Up until the early 19th century, artists had to make the paints they used for their art. There was always a knowledge of the used materials and their interactions and limitations. Today, there are ready paints available in almost every art supply store, but an overall understanding of pigment for paint and how paint is made is one of the most important steps for improving your artistic game. The heart of every drop of paint is a pigment.
What is a Pigment in Paint?
Pigments are the compounds added to materials to give them colour. They are finely ground natural or synthetic, insoluble particles used to impart colour when added to paints and coatings formulations. Almost all types of solvent or water-based printing inks have pigments as one of the main ingredients that provide colour when you take out a print on paper, flex or plastic sheet.
When it comes to paints, pigments are used in almost all segments, from protective coating paints to vast applications in decorative and architectural coatings. Other application of paint includes emulsion paints, resin and oil-based paints, aqueous-based paints like lime, automotive finishes, protective paints, powder coatings and more.
Pigments often make up a large per cent of original paint blends and products. They provide a solid base for binder reactions and powerful coating for surfaces. Depending on the demands of the particular application, you can choose pigment for paint that is resistant to light, weathering, heat and chemicals.
Analysing and understanding the pigments used in paintings is the key to successful artwork restoration and preservation. Pigment conservation is a focus for many modern researchers who identify and preserve artworks. Eosin Y was a pigment that was favoured by many artists, especially by Vincent van Gogh. Initially, a vibrant red, when exposed to light it gradually turns white as UV radiation excites the pigment particles and leads to the production of OH radicals. This is just an example of how knowing paint pigments can help art historians to better conserve art.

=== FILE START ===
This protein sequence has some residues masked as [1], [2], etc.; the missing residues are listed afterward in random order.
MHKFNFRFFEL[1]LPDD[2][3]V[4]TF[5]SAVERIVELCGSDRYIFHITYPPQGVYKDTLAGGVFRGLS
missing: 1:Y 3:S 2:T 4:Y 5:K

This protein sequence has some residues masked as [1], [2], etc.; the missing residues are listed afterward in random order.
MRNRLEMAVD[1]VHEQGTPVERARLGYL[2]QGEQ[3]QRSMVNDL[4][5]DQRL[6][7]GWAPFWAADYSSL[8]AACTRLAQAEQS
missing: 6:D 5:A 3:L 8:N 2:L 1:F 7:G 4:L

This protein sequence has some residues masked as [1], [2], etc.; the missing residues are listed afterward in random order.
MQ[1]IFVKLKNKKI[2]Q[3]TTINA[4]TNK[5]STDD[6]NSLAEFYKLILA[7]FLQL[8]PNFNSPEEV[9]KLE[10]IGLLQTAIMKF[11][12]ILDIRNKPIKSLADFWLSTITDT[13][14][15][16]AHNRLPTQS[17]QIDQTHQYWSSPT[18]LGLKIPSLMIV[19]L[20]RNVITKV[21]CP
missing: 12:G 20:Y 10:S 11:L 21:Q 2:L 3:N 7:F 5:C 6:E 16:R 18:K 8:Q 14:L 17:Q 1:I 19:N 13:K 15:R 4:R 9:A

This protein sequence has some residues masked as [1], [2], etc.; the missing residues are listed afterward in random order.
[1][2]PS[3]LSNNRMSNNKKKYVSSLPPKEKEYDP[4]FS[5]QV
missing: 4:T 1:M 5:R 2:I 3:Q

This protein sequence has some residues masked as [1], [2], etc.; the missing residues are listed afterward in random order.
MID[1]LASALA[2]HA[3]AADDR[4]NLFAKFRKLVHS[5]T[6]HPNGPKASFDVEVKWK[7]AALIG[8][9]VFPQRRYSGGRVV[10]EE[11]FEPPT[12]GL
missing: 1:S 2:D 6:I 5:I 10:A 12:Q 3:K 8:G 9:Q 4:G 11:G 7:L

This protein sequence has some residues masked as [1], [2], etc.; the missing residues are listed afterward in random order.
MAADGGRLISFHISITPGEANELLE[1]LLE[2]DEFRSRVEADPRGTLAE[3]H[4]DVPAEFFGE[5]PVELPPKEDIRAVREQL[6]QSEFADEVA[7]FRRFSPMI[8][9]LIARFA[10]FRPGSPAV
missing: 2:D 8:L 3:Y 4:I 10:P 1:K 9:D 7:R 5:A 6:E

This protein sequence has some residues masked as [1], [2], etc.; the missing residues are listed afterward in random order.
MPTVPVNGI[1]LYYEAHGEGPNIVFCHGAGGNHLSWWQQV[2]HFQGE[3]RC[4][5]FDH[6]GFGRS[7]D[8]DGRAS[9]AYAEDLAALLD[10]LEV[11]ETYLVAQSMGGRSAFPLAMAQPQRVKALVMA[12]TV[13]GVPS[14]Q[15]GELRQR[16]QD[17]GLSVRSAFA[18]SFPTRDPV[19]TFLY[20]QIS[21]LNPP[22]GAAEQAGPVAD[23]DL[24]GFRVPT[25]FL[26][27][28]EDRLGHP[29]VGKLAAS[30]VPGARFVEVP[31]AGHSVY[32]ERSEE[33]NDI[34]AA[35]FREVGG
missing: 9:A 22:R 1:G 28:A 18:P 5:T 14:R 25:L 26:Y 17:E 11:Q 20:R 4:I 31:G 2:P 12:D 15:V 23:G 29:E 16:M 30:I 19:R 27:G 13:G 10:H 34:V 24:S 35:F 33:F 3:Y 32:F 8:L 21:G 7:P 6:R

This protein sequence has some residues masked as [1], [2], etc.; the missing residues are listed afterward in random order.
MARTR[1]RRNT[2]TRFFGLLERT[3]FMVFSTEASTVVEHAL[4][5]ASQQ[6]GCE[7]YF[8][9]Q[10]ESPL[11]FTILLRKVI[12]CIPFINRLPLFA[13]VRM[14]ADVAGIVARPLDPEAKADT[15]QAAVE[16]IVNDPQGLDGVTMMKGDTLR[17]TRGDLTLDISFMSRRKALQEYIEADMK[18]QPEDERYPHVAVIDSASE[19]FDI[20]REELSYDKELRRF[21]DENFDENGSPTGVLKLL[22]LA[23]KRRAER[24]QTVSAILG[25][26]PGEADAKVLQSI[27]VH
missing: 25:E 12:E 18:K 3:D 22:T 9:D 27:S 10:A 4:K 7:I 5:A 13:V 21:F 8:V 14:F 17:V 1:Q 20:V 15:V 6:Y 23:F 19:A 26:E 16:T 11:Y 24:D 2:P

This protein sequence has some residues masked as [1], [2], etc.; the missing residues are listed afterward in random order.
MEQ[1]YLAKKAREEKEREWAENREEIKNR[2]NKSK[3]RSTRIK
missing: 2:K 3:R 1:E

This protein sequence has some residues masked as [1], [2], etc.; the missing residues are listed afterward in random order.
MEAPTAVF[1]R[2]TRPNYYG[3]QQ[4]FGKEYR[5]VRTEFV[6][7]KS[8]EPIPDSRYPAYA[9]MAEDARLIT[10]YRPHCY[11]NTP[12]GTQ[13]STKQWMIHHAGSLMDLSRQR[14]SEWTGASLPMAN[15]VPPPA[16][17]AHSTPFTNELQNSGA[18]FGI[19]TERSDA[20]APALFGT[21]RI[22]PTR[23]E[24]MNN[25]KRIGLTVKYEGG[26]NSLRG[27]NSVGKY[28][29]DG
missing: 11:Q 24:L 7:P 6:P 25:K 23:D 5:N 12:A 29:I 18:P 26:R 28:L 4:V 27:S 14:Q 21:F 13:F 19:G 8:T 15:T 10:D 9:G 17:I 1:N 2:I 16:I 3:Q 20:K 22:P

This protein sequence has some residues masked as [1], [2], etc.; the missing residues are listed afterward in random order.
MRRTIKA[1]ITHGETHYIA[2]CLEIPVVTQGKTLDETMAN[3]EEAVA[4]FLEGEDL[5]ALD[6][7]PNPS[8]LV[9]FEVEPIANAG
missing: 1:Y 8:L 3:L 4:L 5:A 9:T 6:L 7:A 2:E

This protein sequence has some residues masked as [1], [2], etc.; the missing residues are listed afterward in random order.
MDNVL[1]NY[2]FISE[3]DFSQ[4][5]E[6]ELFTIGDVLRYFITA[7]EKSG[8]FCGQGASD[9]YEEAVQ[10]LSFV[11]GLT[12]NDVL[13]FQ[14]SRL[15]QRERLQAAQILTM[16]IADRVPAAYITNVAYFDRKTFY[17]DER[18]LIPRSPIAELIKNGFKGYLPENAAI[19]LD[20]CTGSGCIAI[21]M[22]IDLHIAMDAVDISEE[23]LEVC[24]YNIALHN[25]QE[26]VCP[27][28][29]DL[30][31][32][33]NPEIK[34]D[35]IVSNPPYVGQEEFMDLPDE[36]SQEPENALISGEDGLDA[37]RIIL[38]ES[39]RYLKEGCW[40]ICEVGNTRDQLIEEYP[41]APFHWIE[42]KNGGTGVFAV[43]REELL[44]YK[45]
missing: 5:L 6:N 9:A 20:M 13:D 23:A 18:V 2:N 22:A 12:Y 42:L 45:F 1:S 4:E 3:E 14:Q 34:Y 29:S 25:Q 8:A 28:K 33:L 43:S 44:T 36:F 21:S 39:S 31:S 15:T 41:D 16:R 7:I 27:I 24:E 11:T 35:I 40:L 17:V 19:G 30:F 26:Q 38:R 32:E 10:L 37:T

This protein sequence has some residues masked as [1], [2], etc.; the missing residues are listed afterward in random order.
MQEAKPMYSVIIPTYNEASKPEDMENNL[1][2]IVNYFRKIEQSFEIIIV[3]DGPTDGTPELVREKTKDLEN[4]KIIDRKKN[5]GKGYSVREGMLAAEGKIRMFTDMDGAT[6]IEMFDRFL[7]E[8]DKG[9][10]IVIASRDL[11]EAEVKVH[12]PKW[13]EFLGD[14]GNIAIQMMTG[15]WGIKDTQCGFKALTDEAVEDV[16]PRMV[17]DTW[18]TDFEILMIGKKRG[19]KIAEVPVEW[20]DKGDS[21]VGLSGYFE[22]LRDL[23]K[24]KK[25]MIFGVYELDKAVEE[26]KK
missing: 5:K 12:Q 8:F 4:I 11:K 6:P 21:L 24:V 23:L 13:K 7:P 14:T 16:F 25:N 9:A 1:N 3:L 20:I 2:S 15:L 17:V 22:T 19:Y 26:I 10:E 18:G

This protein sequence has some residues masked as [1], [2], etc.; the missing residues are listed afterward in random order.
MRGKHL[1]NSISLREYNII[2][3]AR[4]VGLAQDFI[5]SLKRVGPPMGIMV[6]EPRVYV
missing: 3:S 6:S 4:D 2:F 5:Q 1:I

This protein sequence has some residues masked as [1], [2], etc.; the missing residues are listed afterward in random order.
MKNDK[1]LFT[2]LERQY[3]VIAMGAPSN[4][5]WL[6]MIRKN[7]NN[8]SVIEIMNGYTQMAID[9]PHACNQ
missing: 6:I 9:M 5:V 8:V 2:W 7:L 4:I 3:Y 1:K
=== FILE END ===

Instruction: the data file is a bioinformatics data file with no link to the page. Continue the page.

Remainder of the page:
While understanding pigments can help protect the past, it also plays a vital role in creating the colours of the future. Pigments are responsible for the colour part of the paint and are the reason for all things colourful. Scientists keep finding ways to make new and more extreme colours that change our world in many different ways and alter the way we perceive and interact with it.
Different Types of Pigments
Paint pigments narrow down to two basic classes – organic and inorganic. Organic pigments are synthesized in labs, with greater control over their manufacture. They include carbon compounds and their levels of toxicity are low, so they’re not an environmental hazard. Organic pigments are responsible for a broad number of colours across commercial products, from paints, plastics, synthetic fibres, inks industry and recent high-tech applications. Inorganic pigments, on the other hand, occur naturally and have a simple chemical structure. They’re manufactured through a simple process which usually involves washing, drying, powdering and combining into a formulation.